All the formulations passes test for weight variation content uniformity and showed acceptable results with respect to drug content (98.91-101.10%) and % friability (0.15-0.75%). Buccoadhesive tablets containing CP showed hardness in the range of 8.98 to 10.98 kg/cm2 and it decreased with increasing amounts of HPMC. The hardness of the tablets containing NaCMC was much lower, ranging from 2.20 to 8.98 kg/cm2 and increased with increasing amounts of HPMC or CP. The difference in the tablet strengths are reported not to affect the release of the drug from hydrophilic matrices. Drug is released by diffusion through the gel layer and/or erosion of this layer and is therefore independent of the dry state of the tablet [15].

The bioadhesion and drug release profile are dependant upon swelling behavior of the tablets. Swelling index was calculated with respect to time. Swelling index increased as the weight gain by the tablets increased proportionally with the rate of hydration as shown in Table 2. Swelling index measurements could be done upto 2 h with the tablets containing 95 mg NaCMC alone, since it looses its shape at the end of 2 h. The swelling indices of the tablets with CP and HPMC increased with increasing amounts of CP. Maximum swelling was seen with the formulations (F9, F10, F8, and F1) containing NaCMC and/or CP, the values increased with increasing amounts of NaCMC and/or CP [15].

Formulation code % Swelling index*
Time (h)
0.5 1 2 4 6
F1 50.01 ± 0.098 90.71 ± 1.10 210 ± 0.098 260.06 ± 0.78 275.00 ± 1.89
F2 42.12 ± 0.084 77.04 ± 1.51 170.96 ± 1.99 200.10 ± 2.12 220.05 ± 2.22
F3 from36.98 ± 1.01 65.14 ± 1.33 135.96 ± 1.33 175.59 ± 1.12 180.07 ± 1.11
F4 46.14 ± 0.088 82.96 ± 0.52 185.58 ± 1.01 225.54 ± 1.23 250.20 ± 1.99
F5 38.36 ± 0.99 72.16 ± 1.05 162.04 ± 1.21 193.66 ± 1.34 213.16 ± 2.01
F6 34.31 ± 0.65 59.53 ± 0.78 130.42 ± 1.57 171.33 ± 0.95 177.00 ± 0.00
F7 42.61 ± 0.95 77.96 ± 1.01 179 ± 0.58 217.18 ± 1.04 240.01 ± 1.11
F8 55.66 ± 1.16 100.56 ± 1.47 219.84 ± 1.99 267.53 ± 2.01 280.00 ± 1.66
F9 60.12 ± 0.69 110.03 ± 0.77 225.17 ± 0.49 283.19 ± 1.41 295.00 ± 1.59
F10 57.34 ± 0.28 105.16 ± 0.95 221.08 ± 0.27 277.50 ± 2.26 289.02 ± 0.00
F11 30.98 ± 0.57 59.42 ± 0.87 125.41 ± 0.087 160.57 ± 1.04 167.57 ± 1.21
F12 49.33 ± 0.59 85.60 ± 2.56 184.17 ± 1.66 215.18 ± 2.95 230.18 ± 2.45
F13 54.28 ± 1.03 90.59 ± 2.11 190.37 ± 0.58 231.71 ± 3.26 269.77 ± 3.57
F14 40.12 ± 1.07 79.75 ± 2.06 177.27 ± 1.37 200.03 ± 2.76 218.31 ± 3.05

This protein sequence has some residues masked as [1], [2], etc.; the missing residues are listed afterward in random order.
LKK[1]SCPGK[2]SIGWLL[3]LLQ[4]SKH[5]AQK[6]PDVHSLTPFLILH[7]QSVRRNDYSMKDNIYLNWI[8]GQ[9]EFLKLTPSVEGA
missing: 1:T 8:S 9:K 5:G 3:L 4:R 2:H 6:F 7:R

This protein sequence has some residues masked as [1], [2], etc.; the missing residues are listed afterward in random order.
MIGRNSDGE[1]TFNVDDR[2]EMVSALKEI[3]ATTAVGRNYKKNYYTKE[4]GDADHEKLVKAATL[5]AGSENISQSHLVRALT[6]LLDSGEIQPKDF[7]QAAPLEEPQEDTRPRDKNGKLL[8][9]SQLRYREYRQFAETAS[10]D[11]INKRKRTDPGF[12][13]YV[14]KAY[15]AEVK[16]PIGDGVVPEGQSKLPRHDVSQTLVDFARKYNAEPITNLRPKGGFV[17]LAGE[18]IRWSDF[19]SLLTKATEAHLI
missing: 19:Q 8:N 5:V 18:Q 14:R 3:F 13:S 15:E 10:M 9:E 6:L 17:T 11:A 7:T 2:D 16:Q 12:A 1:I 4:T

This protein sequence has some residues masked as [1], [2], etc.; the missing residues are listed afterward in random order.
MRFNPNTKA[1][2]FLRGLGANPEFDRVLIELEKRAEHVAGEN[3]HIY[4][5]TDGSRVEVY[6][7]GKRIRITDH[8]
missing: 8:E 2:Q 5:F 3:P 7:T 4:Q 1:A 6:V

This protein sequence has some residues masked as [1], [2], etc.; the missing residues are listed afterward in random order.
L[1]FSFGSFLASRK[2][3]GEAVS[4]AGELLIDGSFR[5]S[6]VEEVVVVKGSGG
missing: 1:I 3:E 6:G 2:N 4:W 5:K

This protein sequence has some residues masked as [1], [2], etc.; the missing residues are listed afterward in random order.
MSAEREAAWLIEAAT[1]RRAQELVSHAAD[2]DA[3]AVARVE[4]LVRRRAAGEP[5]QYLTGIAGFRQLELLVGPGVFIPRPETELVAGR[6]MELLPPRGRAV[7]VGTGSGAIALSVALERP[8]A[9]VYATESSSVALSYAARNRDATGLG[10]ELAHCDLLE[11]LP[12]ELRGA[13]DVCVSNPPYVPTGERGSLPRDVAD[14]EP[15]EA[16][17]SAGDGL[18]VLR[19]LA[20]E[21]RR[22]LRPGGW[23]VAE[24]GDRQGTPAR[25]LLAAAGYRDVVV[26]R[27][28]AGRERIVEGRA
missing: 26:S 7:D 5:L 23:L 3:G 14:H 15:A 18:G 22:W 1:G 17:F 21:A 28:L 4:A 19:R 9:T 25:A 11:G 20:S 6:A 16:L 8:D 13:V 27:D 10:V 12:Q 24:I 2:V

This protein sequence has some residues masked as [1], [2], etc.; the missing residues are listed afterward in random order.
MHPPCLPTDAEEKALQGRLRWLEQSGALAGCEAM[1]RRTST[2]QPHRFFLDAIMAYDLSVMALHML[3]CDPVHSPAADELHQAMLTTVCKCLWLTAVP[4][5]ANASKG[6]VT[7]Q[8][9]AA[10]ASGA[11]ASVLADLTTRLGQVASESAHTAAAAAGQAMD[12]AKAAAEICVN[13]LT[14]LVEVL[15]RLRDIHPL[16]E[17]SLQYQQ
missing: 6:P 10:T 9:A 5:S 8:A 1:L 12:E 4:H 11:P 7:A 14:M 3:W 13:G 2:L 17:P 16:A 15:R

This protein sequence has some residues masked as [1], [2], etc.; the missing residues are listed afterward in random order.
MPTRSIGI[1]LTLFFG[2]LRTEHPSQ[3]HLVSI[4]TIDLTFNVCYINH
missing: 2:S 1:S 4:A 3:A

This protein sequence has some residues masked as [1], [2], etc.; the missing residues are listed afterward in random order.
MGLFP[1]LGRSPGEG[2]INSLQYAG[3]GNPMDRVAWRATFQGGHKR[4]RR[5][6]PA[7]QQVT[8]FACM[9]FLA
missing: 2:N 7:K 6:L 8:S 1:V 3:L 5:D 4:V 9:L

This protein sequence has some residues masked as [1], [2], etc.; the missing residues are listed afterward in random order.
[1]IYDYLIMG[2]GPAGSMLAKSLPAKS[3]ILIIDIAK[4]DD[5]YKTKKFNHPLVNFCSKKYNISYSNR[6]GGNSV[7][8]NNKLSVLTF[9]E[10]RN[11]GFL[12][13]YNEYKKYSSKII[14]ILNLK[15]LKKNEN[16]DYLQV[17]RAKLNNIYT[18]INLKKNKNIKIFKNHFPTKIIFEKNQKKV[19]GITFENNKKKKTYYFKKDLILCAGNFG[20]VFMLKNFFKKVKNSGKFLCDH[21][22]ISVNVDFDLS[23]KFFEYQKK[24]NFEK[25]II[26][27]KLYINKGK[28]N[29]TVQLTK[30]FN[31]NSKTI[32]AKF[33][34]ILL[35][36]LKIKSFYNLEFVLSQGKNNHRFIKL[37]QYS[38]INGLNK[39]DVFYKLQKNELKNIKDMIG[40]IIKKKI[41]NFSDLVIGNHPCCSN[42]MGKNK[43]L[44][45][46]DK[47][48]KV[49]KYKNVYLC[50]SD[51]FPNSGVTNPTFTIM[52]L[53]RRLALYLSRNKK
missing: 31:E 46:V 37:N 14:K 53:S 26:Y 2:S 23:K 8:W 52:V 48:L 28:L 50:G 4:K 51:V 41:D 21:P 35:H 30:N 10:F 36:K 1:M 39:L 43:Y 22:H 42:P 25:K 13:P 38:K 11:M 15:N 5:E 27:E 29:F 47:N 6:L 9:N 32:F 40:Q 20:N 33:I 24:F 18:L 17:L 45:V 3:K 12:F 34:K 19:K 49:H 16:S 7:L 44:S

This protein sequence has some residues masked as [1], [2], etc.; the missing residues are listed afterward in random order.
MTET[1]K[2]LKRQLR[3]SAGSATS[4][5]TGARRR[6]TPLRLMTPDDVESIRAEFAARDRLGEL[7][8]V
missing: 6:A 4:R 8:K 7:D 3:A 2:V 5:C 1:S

F15 21.12 ± 0.044 45.31 ± 0.24 118.55 ± 2.20 149.27 ± 1.05 155.16 ± 0.37
F16 45.99 ± 1.43 83.45 ± 1.74 169.99 ± 3.14 204.95 ± 2.25 222.01 ± 2.55
F17 49.85 ± 0.88 87.11 ± 2.11 180.88 ± 3.36 227.11 ± 3.45 265.40 ± 3.16
F18 33.07 ± 0.49 69.99 ± 1.46 160.17 ± 3.14 185.01 ± 3.04 211.19 ± 1.49
F19 68.35 ± 1.26 121.11 ± 2.56 250.50 ± 3.36 --- ---

Table 2: Swelling Index Of Terbutaline Sulphate Buccoadhesive Tablets

Tablets of all the formulations except F1 had shown a surface pH values in the range of 5 to 7 that indicates no risk of mucosal damage or irritation. Tablets of formulation F1 had shown lower surface pH which is due to presence of higher amount of polyacrylic acid. These observations reflect that CP alone can not be incorporated in the designing of buccoadhesive tablets.

The bioadhesive property of buccoadhesive tablets of terbutaline sulphate containing varying proportions of polymers was determined with an insight to develop the tablets with adequate bioadhesiveness without any irritation and other problems. The bioadhesion characteristics were found to be affected by the nature and proportions of the bioadhesive polymers used as seen from fig. 1. The highest adhesion force i.e. highest strength of the mucoadhesive bond was observed with the formulation F1 containing only CP, this followed by F4 and F7 formulations containing CP:HPMC K4M and CP:HPMC K15M, respectively. The reason for such findings might be ionization of CP at salivary pH which leads to improved attachment of the device to mucosal surface. Adhesion force decreased as another polymer is mixed with CP. Tablets of formulation F19 containing NaCMC alone showed least adhesion force than tablet of all other formulations, which might be due to low viscosity of the NaCMC. These observations indicate that the bioadhesive strength of CP is much more than NaCMC.

Figure

Figure 1: In vitro bioadhesion profile of terbutaline sulphate buccoadhesive tablets
Bioadhesive strength of various formulations of terbutaline sulphate